Increase Your Margin of Error

Your body is an adaptive system. No two bodies are the same because they have all adapted to different stresses placed on them. Cyclists develop big quads, and rowers develop the shoulders and arms. Your body is strengthening in response to stress and atrophying from disuse.

The upside to this is that if you can keep the various parts of your body mildly stressed you can keep your body in a state of global improvement, where all parts are getting better simultaneously.

The downside is, if you are like me, probably do not have much of what engineers call a margin of error. The margin of error of your body is how far you have to challenge it beyond your normal routine before some part of the system fails. Your body is always adapting to your environment, and it works to minimize the energy expended. This was great for your ancestors who could eat fewer calories because the muscles they did not need were not getting big. But not so great for modern you living in a calorie-rich environment.

This adaptation means your body becomes just barely good enough to handle the maximum stresses placed on it throughout your routine. On my path to increasing my overall physical fitness, I had a few moments when I realized some routine task in my life was a lot easier than it used to be.

My wife and I do not sleep in a bed. We sleep on a mattress on the floor. When we get up, we go from squat to stand. I never thought about this motion being difficult for me, but once I had developed my squatting strength, I noticed I could much more easily get out of bed. On the flip side, before I started working on my squatting muscles, I was on the verge of not being able to get out of bed!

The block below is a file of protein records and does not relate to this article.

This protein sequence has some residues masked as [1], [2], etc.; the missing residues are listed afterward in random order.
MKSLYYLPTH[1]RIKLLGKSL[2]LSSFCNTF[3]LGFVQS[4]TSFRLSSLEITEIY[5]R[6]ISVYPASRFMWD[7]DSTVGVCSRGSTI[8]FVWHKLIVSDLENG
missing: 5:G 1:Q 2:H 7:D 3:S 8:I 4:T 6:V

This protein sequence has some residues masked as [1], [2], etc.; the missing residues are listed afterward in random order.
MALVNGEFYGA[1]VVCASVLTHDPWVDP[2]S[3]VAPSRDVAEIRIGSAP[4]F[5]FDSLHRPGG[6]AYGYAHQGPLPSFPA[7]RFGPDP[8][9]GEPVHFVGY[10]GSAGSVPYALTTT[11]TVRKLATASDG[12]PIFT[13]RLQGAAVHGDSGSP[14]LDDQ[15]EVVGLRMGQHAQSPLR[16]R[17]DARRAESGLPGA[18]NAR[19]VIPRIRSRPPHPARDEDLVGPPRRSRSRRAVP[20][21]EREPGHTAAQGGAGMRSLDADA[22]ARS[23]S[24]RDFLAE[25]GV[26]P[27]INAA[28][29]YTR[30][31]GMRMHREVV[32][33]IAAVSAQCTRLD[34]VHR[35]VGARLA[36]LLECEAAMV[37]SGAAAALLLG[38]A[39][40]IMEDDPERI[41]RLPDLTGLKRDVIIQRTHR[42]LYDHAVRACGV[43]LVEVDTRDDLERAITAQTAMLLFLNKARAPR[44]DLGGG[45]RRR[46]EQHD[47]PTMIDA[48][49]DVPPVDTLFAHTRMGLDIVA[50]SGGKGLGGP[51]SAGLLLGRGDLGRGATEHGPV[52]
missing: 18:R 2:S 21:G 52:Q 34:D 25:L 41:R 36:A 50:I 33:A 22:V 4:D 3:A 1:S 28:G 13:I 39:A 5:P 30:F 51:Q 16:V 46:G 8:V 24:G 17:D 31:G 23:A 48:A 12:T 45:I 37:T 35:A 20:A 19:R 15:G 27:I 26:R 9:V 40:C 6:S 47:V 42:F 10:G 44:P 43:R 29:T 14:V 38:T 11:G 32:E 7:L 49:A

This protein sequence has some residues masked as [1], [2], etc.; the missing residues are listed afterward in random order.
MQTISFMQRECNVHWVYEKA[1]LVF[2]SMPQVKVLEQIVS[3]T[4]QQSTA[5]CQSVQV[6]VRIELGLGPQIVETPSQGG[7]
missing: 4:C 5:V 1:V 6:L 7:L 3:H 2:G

I have noticed similar situations when balancing on one leg to put on my shorts, easing myself down onto a toilet seat, and picking up my wife while hugging her (she wants me to say it is all due to her weight going down).

All these routine actions had such a low margin of error, that I was always living on the edge of making one stressful move that would lead me to fall or hurt my back. You may think you are far away from the old lady you see using a walker, but I am afraid that most of our margins of error are so small that we are not far away from that at all.

Let us build our margin of error in our daily activities. By putting short but intense stresses on all of the parts of my body, I believe I will continue to build my margin of error. Constantly listen to your body and look for where your margin of error has gotten too thin. You will know when it happens, it is called pain.

published 2015-03-16

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